One week. That’s how long we have before our church building is turned over to the new buyer. There are 1000s of books to clean out of the library. We have stacks of porcelain plates. Gigantic pots line the kitchen shelves.

Ideally, much of it would find new homes. In reality? Our dumpster is empty and only five people have been doing the work. One now has a back injury. Another is driving one of the vehicles moving his son to a new city several states away. My husband and I have cycled from the installation of a new roof after a storm to a plumbing repair.

For months now as we’ve worked on our church move, my prayer life has lagged. I just haven’t had the heart. Clearing out has been hard, but there have also been moments of light. These moments have reinvigorated my prayer life.

On Sunday afternoon, I worked in the library. I was cleaning off a table where someone else had stacked volume after volume. Hymnals. Books on playing the organ. And, what’s this. A book of Common Prayer. I flipped it open and found prayers for Epiphany. We’re far from that season but I glanced down and read:

“Almighty and Everlasting God, who dost govern all things in heaven and earth; Mercifully hear the supplications of thy people…”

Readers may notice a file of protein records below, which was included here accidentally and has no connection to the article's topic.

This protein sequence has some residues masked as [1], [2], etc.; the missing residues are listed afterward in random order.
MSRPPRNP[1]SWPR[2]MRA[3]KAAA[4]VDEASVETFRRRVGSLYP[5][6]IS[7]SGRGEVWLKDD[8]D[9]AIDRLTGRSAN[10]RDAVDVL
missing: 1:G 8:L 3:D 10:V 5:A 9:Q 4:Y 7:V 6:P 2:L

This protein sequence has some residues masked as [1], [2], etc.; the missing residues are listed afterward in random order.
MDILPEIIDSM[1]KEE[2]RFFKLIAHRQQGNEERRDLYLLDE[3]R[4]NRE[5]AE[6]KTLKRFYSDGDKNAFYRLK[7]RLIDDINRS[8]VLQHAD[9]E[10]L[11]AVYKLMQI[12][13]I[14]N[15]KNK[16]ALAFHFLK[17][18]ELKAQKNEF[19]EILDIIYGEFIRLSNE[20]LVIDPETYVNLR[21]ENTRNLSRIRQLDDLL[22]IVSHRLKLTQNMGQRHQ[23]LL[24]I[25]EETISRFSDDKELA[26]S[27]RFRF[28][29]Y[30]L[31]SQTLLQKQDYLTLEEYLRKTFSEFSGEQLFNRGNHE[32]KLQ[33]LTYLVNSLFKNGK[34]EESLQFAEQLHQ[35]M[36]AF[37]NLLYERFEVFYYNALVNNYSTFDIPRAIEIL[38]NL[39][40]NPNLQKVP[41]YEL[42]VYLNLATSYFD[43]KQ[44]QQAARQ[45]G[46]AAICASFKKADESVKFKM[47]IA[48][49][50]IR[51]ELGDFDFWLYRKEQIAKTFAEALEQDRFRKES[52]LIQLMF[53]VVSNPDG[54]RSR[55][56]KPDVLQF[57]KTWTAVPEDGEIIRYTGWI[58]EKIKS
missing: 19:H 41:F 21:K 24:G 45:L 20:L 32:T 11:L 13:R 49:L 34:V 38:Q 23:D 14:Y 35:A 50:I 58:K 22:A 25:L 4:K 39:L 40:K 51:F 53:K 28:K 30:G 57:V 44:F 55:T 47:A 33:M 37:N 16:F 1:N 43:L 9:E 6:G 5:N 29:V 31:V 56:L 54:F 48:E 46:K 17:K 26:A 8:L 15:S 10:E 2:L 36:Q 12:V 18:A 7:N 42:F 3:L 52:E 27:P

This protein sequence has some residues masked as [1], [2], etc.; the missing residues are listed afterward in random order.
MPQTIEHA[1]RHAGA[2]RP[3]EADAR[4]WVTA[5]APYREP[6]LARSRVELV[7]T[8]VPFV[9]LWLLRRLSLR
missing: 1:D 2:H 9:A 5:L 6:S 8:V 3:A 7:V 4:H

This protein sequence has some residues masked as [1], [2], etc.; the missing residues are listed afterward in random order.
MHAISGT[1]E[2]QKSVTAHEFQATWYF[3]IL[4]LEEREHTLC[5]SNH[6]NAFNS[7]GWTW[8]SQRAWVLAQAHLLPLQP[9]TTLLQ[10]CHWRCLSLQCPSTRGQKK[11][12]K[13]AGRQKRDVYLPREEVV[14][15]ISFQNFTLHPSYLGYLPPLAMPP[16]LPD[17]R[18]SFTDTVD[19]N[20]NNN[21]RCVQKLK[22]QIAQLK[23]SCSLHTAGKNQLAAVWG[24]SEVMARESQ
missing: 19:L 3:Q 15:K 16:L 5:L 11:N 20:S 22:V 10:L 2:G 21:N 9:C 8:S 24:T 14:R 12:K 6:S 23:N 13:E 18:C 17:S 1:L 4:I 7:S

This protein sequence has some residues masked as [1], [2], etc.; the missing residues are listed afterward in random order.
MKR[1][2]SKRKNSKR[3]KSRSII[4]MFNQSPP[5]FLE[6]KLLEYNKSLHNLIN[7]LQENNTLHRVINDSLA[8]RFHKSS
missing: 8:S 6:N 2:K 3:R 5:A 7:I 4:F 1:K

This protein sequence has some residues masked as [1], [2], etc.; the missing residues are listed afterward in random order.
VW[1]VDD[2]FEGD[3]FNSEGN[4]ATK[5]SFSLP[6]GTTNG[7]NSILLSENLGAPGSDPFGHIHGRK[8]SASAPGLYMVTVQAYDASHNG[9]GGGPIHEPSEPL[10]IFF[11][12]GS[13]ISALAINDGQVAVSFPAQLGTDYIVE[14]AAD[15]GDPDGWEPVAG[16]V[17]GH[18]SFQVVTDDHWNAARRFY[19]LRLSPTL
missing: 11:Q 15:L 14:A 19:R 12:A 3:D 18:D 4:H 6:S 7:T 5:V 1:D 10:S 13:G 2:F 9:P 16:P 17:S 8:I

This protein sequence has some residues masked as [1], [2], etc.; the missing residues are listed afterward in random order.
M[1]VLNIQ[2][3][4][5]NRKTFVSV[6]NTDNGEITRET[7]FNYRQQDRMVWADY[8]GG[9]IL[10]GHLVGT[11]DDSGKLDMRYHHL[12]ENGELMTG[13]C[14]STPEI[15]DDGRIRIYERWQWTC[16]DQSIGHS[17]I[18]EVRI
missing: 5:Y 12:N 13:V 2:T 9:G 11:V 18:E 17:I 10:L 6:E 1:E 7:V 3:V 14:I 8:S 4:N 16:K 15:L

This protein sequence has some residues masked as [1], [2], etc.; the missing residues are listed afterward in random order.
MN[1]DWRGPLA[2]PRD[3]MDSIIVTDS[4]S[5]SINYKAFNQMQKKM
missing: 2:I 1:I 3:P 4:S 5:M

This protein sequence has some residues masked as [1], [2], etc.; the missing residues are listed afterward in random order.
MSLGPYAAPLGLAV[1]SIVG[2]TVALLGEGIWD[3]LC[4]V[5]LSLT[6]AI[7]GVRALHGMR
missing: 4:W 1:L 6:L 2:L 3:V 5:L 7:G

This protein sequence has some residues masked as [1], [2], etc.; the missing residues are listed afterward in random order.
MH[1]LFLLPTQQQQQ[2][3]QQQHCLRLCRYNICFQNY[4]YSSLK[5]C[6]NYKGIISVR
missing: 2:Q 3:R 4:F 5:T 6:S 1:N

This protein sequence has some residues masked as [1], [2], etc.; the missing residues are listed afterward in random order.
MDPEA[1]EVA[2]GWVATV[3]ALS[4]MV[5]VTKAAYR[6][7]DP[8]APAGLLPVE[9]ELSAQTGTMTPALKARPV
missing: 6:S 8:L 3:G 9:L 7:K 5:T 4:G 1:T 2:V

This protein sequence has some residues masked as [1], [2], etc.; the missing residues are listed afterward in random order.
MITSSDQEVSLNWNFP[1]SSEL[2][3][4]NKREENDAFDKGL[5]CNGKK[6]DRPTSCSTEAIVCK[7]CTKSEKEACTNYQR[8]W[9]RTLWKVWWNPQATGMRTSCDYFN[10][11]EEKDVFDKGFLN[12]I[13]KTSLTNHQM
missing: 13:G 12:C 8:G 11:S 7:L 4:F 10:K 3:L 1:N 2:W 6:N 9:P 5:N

God had heard our supplications. Our building sold in less than a week. We no longer have to worry about finances. The roof that was incorrectly installed? Not our problem.

Cleaning out the church I’ve loved for years wasn’t my ideal job, but it did reinvigorate my prayer life. Beside my chair sit a book of common prayer and a missal, neither of which I had seen until the day I was working to clear off that table in the library. We still have a mountain of work before us, but I no longer feel quite so alone.


We human beings want to KNOW.
Photo by Andrea Piacquadio on

I’ve posted about our church moving to a new location. It has been a huge undertaking with a lot of hand wringing.

One of the worries was our garden. We hadn’t planted the beds yet but what about our trees? It’s a stretch to call it an orchard but we have four apple trees and a cherry bush. The buyer doesn’t want them so three of us decided to give moving them a try.

The reaction was, to put it kindly, mixed. One person assured us that we were setting the church up for a lawsuit because we were breaking the real estate deal. Another pointed out that we would kill the apple trees. Some people had no fixed opinion but they still challenged our plan.